A growing number of countries around the world are grounding a popular type of passenger plane and that's the first story we're explaining. On Sunday, an Ethiopian Airlines flight crashed shortly after takeoff in the capital of Ethiopia. All 157 people aboard were killed. It happened less than six months after an incident on October 29th, when a Lion air flight crashed shortly after take off in the capital of Indonesia. All 189 people aboard that flight were killed.
The one thing these two flights have in common is that they were aboard new models of the same airplane, a Boeing 737 Max 8. It was introduced two years ago. It's a very technologically advanced jet. And it might be that technology that's causing its problems.
UNIDENTIFIED MALE: Boeing bills its 737 Max as the fastest selling airplane in the company's history. A high tech, single-aisle jet, there are more than 5,000 on order for 100 airlines world wide. Many of them are in China and India. The 737 has a long history. Since the first twin jet Baby Boeing was introduced in 1967, it's grown into the best selling line of commercial jets in history. The Max 8 variant, launched in 2017, seats up to 200 passengers. It was designed to offer airlines greater range, better fuel efficiency than the models that came before. Like any new series, Boeing introduced brand-new technology and features into the 737 series, including the automatic safety system.
DAVID SOUCIE: This particular aircraft has a new, something new, as far as how the autopilot responds when the angle of attack. When the aircraft nose goes up too high, it pushes that nose down, even when the autopilot's off. And a lot of pilots aren't used to that.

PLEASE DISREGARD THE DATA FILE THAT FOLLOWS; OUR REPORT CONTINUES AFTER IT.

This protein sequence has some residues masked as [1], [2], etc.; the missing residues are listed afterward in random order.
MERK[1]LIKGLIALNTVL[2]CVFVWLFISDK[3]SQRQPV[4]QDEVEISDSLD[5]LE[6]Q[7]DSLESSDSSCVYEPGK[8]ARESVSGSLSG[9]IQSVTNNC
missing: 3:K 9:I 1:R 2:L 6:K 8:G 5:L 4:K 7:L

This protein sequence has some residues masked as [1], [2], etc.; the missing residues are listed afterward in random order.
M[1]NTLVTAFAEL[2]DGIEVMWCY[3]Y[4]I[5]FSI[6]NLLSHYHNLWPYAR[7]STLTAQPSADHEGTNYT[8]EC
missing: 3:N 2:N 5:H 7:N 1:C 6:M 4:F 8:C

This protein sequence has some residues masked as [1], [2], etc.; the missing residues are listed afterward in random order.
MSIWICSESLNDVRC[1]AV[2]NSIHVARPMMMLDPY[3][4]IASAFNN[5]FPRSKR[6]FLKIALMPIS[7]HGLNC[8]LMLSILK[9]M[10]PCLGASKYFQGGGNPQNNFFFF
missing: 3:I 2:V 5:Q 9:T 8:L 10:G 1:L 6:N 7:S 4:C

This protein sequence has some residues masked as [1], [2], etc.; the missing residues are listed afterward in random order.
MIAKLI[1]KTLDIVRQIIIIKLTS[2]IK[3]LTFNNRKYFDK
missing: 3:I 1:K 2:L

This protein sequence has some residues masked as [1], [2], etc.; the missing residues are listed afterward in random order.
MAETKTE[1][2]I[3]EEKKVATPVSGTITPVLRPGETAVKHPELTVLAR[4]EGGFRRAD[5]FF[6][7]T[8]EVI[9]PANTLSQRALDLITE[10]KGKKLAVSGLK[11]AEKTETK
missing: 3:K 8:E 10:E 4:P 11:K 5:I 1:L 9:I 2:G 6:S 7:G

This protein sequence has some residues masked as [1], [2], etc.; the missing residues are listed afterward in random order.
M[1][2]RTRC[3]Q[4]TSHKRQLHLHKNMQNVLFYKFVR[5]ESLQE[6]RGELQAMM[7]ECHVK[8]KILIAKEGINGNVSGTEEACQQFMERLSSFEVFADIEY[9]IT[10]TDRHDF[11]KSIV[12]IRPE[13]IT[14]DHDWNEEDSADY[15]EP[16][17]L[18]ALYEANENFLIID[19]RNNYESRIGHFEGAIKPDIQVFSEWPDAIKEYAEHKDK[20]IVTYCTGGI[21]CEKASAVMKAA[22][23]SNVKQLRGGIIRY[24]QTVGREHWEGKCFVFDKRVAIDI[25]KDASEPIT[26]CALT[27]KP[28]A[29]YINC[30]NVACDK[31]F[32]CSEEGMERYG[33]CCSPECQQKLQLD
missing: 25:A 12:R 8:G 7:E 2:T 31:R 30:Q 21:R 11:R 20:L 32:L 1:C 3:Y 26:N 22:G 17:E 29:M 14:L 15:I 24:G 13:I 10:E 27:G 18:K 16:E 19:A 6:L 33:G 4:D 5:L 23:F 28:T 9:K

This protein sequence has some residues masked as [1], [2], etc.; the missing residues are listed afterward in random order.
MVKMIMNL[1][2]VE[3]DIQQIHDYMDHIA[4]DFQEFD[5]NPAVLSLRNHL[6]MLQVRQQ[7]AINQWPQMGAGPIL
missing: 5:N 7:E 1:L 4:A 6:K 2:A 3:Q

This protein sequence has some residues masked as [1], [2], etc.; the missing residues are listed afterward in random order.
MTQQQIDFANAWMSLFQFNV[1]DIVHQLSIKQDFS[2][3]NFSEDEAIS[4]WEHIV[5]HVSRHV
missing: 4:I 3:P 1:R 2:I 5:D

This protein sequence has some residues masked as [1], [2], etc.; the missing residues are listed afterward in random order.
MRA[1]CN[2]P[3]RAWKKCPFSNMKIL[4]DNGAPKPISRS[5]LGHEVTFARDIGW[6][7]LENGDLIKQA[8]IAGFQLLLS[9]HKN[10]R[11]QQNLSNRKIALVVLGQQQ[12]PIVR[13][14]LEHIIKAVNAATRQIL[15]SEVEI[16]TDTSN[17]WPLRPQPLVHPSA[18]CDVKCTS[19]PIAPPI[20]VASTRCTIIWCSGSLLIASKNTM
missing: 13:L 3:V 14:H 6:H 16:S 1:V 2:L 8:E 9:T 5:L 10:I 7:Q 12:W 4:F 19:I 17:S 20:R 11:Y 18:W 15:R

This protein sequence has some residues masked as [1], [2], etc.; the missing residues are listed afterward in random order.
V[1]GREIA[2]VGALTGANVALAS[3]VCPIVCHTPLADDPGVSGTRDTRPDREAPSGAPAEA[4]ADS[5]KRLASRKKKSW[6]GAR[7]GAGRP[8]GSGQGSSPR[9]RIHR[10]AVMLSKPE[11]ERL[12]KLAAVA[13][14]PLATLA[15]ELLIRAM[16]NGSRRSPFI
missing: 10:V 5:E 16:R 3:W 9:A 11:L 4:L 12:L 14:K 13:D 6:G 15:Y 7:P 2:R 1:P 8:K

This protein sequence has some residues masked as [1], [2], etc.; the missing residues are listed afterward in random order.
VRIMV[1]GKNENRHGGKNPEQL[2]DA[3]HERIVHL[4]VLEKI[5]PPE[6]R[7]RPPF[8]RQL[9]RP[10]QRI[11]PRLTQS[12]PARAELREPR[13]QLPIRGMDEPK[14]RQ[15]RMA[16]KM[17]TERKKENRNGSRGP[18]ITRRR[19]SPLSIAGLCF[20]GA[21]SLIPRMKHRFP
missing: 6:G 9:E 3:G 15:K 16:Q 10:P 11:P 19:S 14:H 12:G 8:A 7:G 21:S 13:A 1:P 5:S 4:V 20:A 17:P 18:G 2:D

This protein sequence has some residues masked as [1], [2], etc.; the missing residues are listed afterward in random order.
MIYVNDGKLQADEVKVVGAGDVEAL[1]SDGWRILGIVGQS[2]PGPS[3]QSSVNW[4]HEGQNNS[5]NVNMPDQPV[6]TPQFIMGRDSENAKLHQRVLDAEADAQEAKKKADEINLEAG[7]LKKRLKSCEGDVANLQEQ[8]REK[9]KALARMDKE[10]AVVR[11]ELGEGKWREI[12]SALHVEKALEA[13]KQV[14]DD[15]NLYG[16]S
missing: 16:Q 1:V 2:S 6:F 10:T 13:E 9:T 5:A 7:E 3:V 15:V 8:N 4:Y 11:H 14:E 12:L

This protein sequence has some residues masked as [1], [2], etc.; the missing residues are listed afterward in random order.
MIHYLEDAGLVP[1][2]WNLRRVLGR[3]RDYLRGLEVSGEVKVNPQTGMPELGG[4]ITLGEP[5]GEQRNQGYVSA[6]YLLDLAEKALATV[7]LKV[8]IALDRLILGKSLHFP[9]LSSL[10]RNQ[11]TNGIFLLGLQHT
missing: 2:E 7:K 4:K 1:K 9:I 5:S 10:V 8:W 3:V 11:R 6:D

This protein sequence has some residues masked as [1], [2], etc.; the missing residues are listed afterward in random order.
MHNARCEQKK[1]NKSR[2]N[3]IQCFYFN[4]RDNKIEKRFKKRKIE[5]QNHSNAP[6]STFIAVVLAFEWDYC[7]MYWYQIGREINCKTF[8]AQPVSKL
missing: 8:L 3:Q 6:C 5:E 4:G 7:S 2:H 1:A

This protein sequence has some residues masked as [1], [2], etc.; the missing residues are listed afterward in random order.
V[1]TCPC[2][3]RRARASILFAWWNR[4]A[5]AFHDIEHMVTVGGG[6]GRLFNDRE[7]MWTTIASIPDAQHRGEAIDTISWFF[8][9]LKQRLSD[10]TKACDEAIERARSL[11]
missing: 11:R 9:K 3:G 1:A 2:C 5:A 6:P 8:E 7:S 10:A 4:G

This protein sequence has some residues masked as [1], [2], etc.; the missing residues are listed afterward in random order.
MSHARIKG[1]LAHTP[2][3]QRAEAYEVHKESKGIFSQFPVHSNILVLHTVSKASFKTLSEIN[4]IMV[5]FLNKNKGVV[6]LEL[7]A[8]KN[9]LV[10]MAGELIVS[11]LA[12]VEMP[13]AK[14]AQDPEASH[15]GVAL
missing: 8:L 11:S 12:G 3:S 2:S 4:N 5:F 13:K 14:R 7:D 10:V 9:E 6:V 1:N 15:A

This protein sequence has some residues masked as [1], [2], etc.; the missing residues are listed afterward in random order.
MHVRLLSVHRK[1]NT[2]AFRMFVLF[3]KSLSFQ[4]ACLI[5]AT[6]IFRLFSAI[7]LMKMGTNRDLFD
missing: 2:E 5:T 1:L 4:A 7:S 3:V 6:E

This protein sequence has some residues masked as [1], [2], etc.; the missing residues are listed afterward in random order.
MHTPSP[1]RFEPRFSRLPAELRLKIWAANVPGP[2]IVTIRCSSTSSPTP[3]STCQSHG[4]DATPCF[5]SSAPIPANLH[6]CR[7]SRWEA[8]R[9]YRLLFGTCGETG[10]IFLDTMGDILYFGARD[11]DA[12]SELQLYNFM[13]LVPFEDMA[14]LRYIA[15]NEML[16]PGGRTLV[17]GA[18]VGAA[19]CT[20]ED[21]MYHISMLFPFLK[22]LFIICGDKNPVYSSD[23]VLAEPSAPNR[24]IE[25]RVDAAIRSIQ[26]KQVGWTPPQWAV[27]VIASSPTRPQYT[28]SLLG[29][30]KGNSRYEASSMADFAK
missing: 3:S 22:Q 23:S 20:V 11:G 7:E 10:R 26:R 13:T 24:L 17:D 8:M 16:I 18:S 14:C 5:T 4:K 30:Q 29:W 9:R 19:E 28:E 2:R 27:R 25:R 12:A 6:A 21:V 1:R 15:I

UNIDENTIFIED MALE: In the case of Lion Air, Indonesia investigators say pilots repeatedly fought to override that system before the fatal crash of the plane back in October. The preliminary crash report said faulty sensors led the automated system to push the nose of the plane down again and again. It's not clear why the pilots did not follow the recognized procedure and turn the system off. Now, this crash, the second in a brand-new model plane shortly after takeoff. It's provoking more questions about the plane’s design and what Boeing has told the airlines.
CARL AZUZ: The CEO of Ethiopian Airlines says the pilot had flight control problems shortly before the plane crashed. But both accidents involving this Boeing model are under investigation. And there's no evidence at this point that the same problem caused them. Still, countries from Australia to China to the European Union and India have grounded the 737 Max 8 airplanes, making it illegal for them to fly in or over these nations. According to the Reuters News organization, Boeing says it's been developing a software update for the plane that's quote "designed to make an already safe aircraft even safer."
The U.S. Federal Aviation Administration also said earlier this week that the aircraft is safe, though it has ordered Boeing to make some design changes to it. Some U.S. Senators are now saying the FAA should temporarily ground it until its proven air worthy. The U.S. and Canada are the only two countries where substantial numbers of these planes are still flying.